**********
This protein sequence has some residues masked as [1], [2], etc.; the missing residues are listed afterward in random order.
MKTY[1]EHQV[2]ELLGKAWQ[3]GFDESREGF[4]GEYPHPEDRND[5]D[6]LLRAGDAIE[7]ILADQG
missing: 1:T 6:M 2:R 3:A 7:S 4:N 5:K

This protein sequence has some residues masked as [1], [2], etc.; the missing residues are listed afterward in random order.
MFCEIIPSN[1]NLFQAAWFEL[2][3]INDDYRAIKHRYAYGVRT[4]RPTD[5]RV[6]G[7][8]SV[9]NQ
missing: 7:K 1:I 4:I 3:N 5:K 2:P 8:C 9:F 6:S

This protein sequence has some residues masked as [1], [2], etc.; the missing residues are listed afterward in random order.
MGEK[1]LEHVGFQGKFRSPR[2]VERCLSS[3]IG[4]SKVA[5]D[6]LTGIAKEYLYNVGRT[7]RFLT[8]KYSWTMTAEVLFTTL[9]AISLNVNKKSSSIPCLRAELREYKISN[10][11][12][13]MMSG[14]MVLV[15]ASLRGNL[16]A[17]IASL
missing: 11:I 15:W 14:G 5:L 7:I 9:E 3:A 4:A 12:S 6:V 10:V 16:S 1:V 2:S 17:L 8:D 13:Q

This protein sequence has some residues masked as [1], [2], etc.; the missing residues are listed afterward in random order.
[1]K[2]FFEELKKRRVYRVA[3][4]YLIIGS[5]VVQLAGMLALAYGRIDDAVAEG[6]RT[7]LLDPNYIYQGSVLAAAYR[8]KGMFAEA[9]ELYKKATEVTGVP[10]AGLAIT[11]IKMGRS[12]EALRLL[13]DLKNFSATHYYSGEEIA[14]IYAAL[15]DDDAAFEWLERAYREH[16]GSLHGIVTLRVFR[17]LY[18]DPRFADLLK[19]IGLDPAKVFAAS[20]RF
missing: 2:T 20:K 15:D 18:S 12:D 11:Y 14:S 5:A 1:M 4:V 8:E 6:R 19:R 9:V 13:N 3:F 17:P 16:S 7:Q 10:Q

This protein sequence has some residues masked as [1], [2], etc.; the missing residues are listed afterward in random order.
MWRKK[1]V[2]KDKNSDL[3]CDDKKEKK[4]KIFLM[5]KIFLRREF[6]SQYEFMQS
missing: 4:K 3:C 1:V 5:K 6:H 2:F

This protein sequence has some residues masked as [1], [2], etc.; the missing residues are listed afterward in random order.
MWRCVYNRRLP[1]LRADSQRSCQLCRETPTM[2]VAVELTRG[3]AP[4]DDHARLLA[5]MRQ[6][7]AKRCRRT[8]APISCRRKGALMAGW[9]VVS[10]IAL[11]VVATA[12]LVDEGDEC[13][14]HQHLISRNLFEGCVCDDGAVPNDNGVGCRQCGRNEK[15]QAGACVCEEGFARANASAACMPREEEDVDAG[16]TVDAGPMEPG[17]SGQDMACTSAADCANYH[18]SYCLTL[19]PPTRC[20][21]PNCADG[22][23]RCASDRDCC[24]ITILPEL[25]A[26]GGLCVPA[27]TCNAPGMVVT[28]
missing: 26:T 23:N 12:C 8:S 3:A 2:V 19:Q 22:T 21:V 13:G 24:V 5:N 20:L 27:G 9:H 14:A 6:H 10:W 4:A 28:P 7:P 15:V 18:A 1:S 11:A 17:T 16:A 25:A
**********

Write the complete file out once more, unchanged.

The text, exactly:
This protein sequence has some residues masked as [1], [2], etc.; the missing residues are listed afterward in random order.
MKTY[1]EHQV[2]ELLGKAWQ[3]GFDESREGF[4]GEYPHPEDRND[5]D[6]LLRAGDAIE[7]ILADQG
missing: 1:T 6:M 2:R 3:A 7:S 4:N 5:K

This protein sequence has some residues masked as [1], [2], etc.; the missing residues are listed afterward in random order.
MFCEIIPSN[1]NLFQAAWFEL[2][3]INDDYRAIKHRYAYGVRT[4]RPTD[5]RV[6]G[7][8]SV[9]NQ
missing: 7:K 1:I 4:I 3:N 5:K 2:P 8:C 9:F 6:S

This protein sequence has some residues masked as [1], [2], etc.; the missing residues are listed afterward in random order.
MGEK[1]LEHVGFQGKFRSPR[2]VERCLSS[3]IG[4]SKVA[5]D[6]LTGIAKEYLYNVGRT[7]RFLT[8]KYSWTMTAEVLFTTL[9]AISLNVNKKSSSIPCLRAELREYKISN[10][11][12][13]MMSG[14]MVLV[15]ASLRGNL[16]A[17]IASL
missing: 11:I 15:W 14:G 5:L 7:I 9:E 3:A 4:A 12:S 6:V 10:V 16:S 1:V 2:S 17:L 8:D 13:Q

This protein sequence has some residues masked as [1], [2], etc.; the missing residues are listed afterward in random order.
[1]K[2]FFEELKKRRVYRVA[3][4]YLIIGS[5]VVQLAGMLALAYGRIDDAVAEG[6]RT[7]LLDPNYIYQGSVLAAAYR[8]KGMFAEA[9]ELYKKATEVTGVP[10]AGLAIT[11]IKMGRS[12]EALRLL[13]DLKNFSATHYYSGEEIA[14]IYAAL[15]DDDAAFEWLERAYREH[16]GSLHGIVTLRVFR[17]LY[18]DPRFADLLK[19]IGLDPAKVFAAS[20]RF
missing: 2:T 20:K 15:D 18:S 12:D 11:Y 14:S 5:A 1:M 4:V 8:E 6:R 19:R 9:V 13:N 3:F 17:P 16:S 7:Q 10:Q

This protein sequence has some residues masked as [1], [2], etc.; the missing residues are listed afterward in random order.
MWRKK[1]V[2]KDKNSDL[3]CDDKKEKK[4]KIFLM[5]KIFLRREF[6]SQYEFMQS
missing: 4:K 3:C 1:V 5:K 6:H 2:F

This protein sequence has some residues masked as [1], [2], etc.; the missing residues are listed afterward in random order.
MWRCVYNRRLP[1]LRADSQRSCQLCRETPTM[2]VAVELTRG[3]AP[4]DDHARLLA[5]MRQ[6][7]AKRCRRT[8]APISCRRKGALMAGW[9]VVS[10]IAL[11]VVATA[12]LVDEGDEC[13][14]HQHLISRNLFEGCVCDDGAVPNDNGVGCRQCGRNEK[15]QAGACVCEEGFARANASAACMPREEEDVDAG[16]TVDAGPMEPG[17]SGQDMACTSAADCANYH[18]SYCLTL[19]PPTRC[20][21]PNCADG[22][23]RCASDRDCC[24]ITILPEL[25]A[26]GGLCVPA[27]TCNAPGMVVT[28]
missing: 26:T 23:N 12:C 8:S 3:A 2:V 19:Q 22:T 21:V 13:G 24:V 5:N 20:L 27:G 9:H 14:A 6:H 10:W 4:A 28:P 7:P 15:V 18:A 1:S 11:A 17:T 16:A 25:A